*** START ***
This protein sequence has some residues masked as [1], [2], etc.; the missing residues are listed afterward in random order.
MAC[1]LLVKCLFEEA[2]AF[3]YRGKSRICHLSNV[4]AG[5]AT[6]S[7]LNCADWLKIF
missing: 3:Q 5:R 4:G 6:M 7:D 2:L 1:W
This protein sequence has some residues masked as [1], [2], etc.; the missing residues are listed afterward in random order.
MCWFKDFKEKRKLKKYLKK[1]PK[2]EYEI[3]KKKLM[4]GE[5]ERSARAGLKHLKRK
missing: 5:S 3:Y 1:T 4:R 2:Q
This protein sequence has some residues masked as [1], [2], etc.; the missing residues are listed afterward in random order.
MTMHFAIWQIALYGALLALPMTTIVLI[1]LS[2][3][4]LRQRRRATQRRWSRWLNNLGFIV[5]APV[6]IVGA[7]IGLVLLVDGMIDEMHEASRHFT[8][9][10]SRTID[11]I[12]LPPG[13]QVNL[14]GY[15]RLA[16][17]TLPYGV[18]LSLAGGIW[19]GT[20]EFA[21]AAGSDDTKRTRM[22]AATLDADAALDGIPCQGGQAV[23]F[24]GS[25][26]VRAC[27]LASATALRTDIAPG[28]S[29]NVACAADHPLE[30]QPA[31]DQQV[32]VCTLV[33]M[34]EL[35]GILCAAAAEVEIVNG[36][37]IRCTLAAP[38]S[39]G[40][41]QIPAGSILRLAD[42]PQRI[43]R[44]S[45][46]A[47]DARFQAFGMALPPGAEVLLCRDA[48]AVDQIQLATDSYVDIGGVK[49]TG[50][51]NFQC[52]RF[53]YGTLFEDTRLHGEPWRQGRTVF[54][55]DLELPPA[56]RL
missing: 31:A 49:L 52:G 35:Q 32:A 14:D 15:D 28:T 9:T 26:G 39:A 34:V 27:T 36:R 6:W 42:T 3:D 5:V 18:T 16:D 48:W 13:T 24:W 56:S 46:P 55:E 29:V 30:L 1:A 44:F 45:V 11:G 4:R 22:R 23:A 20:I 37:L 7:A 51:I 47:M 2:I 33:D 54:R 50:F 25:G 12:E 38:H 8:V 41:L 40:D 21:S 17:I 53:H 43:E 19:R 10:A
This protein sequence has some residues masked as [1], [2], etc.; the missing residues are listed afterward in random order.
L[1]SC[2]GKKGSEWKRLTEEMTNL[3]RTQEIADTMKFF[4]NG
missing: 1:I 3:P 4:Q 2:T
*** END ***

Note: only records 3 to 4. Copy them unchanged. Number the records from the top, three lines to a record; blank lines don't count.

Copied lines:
This protein sequence has some residues masked as [1], [2], etc.; the missing residues are listed afterward in random order.
MTMHFAIWQIALYGALLALPMTTIVLI[1]LS[2][3][4]LRQRRRATQRRWSRWLNNLGFIV[5]APV[6]IVGA[7]IGLVLLVDGMIDEMHEASRHFT[8][9][10]SRTID[11]I[12]LPPG[13]QVNL[14]GY[15]RLA[16][17]TLPYGV[18]LSLAGGIW[19]GT[20]EFA[21]AAGSDDTKRTRM[22]AATLDADAALDGIPCQGGQAV[23]F[24]GS[25][26]VRAC[27]LASATALRTDIAPG[28]S[29]NVACAADHPLE[30]QPA[31]DQQV[32]VCTLV[33]M[34]EL[35]GILCAAAAEVEIVNG[36][37]IRCTLAAP[38]S[39]G[40][41]QIPAGSILRLAD[42]PQRI[43]R[44]S[45][46]A[47]DARFQAFGMALPPGAEVLLCRDA[48]AVDQIQLATDSYVDIGGVK[49]TG[50][51]NFQC[52]RF[53]YGTLFEDTRLHGEPWRQGRTVF[54][55]DLELPPA[56]RL
missing: 31:A 49:L 52:G 35:Q 32:A 14:D 15:D 28:T 9:T 26:G 39:A 34:V 27:T 36:R 6:W 42:T 3:D 5:V 18:T 16:D 48:W 13:T 24:W 56:S 46:P 55:E 29:V 30:L 1:A 44:F 45:V 11:G 4:R 22:R 23:A 20:I 37:L 7:A 51:I 47:M 2:I 33:D 54:R 50:F 25:G 12:E 38:H 8:V 41:L 40:D 21:S 17:I 53:H 43:E 19:R 10:A
This protein sequence has some residues masked as [1], [2], etc.; the missing residues are listed afterward in random order.
L[1]SC[2]GKKGSEWKRLTEEMTNL[3]RTQEIADTMKFF[4]NG
missing: 1:I 3:P 4:Q 2:T